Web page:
Ceramic Artist -Richard Notkin juried nearly 500 images to select 54 pieces of art which incorporate a contemporary spirit as well as a technical mastery of the material. The show is a rare opportunity to see a variety of styles and techniques which encompass the field of contemporary ceramic arts.
At the risk of becoming repetitious and/or redundant, I will reiterate what has long become my juror’s mantra: “The jurying of works of art is a subjective endeavor — a different juror would have chosen an entirely different exhibition. I do not accept the juror’s mantle lightly, and am uncomfortable with the role of gatekeeper and the notions of expertise or authority.”
On the other hand, it is a serious responsibility to be a juror, whether in our legal system of citizen jury trials or within our field of the ceramic arts. And I believe in transparency and frankness. All that said, there were nearly five hundred entries in the pool for “Workhouse Clay National 2014”, and I was given the difficult task of narrowing the exhibition to between 50 and 60 pieces. In the end, I chose 54 works, approximately one out of 10 entries. To do so required eliminating some very fine pieces. Quite frankly, the final choices reflect my own set of prejudices and opinions about contemporary clay. I gravitated towards sculptural works with figurative imagery, implied or overt narratives, a sense of craftsmanship and personal vision, and attention to detail. I am also drawn to works in the realm of social/political commentary — no surprise there. As the jurying progressed, a loose theme began to develop along these lines. In that regard, I was very tough on strictly functional ceramics, and rejected the vast majority of pottery pieces submitted — although there were some remarkable entries. As juror, these choices are my prerogative, and I accept responsibility for my decisions. When one juries an exhibition alone, he or she is to blame for the final choices. You make about fifty friends, and a few hundred enemies. When you are on a jury with one or two other jurors, you have a little ambiguity in the final choices, and can always blame the others for the pieces that weren’t accepted.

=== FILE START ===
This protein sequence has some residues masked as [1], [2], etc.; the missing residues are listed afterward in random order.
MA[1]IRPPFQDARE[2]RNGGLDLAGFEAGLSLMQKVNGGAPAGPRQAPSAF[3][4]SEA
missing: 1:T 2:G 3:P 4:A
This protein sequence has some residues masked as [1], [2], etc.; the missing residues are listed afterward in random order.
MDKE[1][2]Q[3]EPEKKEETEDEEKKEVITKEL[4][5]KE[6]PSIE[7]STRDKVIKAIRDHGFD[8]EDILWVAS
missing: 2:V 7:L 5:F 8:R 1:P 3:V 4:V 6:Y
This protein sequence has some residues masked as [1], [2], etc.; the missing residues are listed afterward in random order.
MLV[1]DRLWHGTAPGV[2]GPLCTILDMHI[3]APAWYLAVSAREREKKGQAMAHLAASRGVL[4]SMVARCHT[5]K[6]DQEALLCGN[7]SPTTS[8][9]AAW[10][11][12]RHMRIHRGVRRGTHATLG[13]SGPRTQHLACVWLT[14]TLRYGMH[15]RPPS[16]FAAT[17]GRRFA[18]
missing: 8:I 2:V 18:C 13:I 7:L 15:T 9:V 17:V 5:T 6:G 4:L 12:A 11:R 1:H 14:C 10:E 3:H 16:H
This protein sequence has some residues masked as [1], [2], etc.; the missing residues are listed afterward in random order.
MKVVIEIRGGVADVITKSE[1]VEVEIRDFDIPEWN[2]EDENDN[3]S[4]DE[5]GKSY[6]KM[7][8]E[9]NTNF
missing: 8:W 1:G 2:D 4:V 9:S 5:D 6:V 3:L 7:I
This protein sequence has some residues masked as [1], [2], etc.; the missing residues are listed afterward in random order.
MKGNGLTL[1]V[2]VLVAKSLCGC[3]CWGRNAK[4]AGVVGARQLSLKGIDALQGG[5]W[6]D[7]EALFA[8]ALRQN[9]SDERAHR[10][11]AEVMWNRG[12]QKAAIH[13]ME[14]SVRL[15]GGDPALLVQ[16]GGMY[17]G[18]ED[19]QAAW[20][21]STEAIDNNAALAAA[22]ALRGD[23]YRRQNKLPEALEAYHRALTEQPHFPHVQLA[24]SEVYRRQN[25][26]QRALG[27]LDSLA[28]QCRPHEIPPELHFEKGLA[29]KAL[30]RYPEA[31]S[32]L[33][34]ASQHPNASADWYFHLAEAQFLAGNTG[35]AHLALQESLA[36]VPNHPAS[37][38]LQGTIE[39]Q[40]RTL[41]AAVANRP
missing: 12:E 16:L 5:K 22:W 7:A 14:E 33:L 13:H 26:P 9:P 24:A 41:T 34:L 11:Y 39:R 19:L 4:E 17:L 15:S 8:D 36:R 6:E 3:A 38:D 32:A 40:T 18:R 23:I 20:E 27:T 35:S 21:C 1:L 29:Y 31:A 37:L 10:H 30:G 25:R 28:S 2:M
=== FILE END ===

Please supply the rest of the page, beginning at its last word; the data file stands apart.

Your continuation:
Most of the ceramists in Workhouse Clay National 2014 are, generally, young and emerging artists, as opposed to internationally renowned ceramists who have been on the scene for years. Yet the work is, for the most part, already very accomplished, and displays a tremendous potential for future evolution. I will look forward to observing this growth in these artists’ work, and wish all of the artists who submitted entries long and productive lives. To that end, if you are a smoker, please quit.